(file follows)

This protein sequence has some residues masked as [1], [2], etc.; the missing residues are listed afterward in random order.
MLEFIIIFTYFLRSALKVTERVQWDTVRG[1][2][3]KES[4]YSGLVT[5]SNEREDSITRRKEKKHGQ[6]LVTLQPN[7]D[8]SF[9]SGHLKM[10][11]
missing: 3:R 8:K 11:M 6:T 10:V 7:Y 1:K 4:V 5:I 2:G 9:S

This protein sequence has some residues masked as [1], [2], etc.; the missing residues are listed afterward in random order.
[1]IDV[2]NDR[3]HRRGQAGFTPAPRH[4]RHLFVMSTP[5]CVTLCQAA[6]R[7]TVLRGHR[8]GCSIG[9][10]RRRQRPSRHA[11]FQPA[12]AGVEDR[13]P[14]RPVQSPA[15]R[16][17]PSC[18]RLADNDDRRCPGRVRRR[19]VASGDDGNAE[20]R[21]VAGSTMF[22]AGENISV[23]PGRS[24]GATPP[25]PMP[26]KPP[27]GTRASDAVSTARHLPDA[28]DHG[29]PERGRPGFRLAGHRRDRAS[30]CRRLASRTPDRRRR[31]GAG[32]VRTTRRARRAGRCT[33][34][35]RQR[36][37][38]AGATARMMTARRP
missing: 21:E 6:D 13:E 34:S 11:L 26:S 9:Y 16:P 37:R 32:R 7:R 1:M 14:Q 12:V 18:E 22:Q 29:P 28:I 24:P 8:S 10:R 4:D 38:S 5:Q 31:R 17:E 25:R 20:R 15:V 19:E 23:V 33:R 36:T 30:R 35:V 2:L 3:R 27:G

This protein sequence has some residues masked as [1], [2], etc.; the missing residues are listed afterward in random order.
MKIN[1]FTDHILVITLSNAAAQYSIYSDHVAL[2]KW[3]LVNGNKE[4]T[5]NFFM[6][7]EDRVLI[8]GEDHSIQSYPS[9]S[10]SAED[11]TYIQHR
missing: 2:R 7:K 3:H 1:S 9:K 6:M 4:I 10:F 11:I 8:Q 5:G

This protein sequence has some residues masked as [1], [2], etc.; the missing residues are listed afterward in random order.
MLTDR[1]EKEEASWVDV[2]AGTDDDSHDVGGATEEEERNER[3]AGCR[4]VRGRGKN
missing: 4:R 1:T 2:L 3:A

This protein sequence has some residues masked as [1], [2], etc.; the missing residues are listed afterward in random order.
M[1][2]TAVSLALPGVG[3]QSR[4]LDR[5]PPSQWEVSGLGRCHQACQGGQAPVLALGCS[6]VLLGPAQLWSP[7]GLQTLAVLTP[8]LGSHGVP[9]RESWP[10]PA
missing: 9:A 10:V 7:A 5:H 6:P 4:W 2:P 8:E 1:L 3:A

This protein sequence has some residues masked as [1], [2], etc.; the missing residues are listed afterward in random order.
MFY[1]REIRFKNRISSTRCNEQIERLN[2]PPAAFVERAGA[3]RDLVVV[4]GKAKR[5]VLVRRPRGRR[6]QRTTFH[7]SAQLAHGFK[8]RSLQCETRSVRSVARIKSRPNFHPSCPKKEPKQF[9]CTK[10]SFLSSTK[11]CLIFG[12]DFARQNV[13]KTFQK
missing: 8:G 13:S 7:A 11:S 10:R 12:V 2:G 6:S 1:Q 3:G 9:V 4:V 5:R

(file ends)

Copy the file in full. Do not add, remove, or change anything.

This protein sequence has some residues masked as [1], [2], etc.; the missing residues are listed afterward in random order.
MLEFIIIFTYFLRSALKVTERVQWDTVRG[1][2][3]KES[4]YSGLVT[5]SNEREDSITRRKEKKHGQ[6]LVTLQPN[7]D[8]SF[9]SGHLKM[10][11]
missing: 3:R 8:K 11:M 6:T 10:V 7:Y 1:K 4:V 5:I 2:G 9:S

This protein sequence has some residues masked as [1], [2], etc.; the missing residues are listed afterward in random order.
[1]IDV[2]NDR[3]HRRGQAGFTPAPRH[4]RHLFVMSTP[5]CVTLCQAA[6]R[7]TVLRGHR[8]GCSIG[9][10]RRRQRPSRHA[11]FQPA[12]AGVEDR[13]P[14]RPVQSPA[15]R[16][17]PSC[18]RLADNDDRRCPGRVRRR[19]VASGDDGNAE[20]R[21]VAGSTMF[22]AGENISV[23]PGRS[24]GATPP[25]PMP[26]KPP[27]GTRASDAVSTARHLPDA[28]DHG[29]PERGRPGFRLAGHRRDRAS[30]CRRLASRTPDRRRR[31]GAG[32]VRTTRRARRAGRCT[33][34][35]RQR[36][37][38]AGATARMMTARRP
missing: 21:E 6:D 13:E 34:S 11:L 26:S 9:Y 16:P 37:R 32:R 7:R 1:M 14:Q 12:V 18:E 22:Q 29:P 28:I 24:P 8:S 10:R 4:D 38:S 5:Q 31:R 17:E 25:R 20:R 15:V 19:E 23:V 33:R 36:T 30:R 35:V 2:L 3:R 27:G

This protein sequence has some residues masked as [1], [2], etc.; the missing residues are listed afterward in random order.
MKIN[1]FTDHILVITLSNAAAQYSIYSDHVAL[2]KW[3]LVNGNKE[4]T[5]NFFM[6][7]EDRVLI[8]GEDHSIQSYPS[9]S[10]SAED[11]TYIQHR
missing: 2:R 7:K 3:H 1:S 9:K 6:M 4:I 10:F 11:I 8:Q 5:G

This protein sequence has some residues masked as [1], [2], etc.; the missing residues are listed afterward in random order.
MLTDR[1]EKEEASWVDV[2]AGTDDDSHDVGGATEEEERNER[3]AGCR[4]VRGRGKN
missing: 4:R 1:T 2:L 3:A

This protein sequence has some residues masked as [1], [2], etc.; the missing residues are listed afterward in random order.
M[1][2]TAVSLALPGVG[3]QSR[4]LDR[5]PPSQWEVSGLGRCHQACQGGQAPVLALGCS[6]VLLGPAQLWSP[7]GLQTLAVLTP[8]LGSHGVP[9]RESWP[10]PA
missing: 9:A 10:V 7:A 5:H 6:P 4:W 2:P 8:E 1:L 3:A

This protein sequence has some residues masked as [1], [2], etc.; the missing residues are listed afterward in random order.
MFY[1]REIRFKNRISSTRCNEQIERLN[2]PPAAFVERAGA[3]RDLVVV[4]GKAKR[5]VLVRRPRGRR[6]QRTTFH[7]SAQLAHGFK[8]RSLQCETRSVRSVARIKSRPNFHPSCPKKEPKQF[9]CTK[10]SFLSSTK[11]CLIFG[12]DFARQNV[13]KTFQK
missing: 8:G 13:S 7:A 11:S 10:R 12:V 2:G 6:S 1:Q 3:G 9:V 4:V 5:R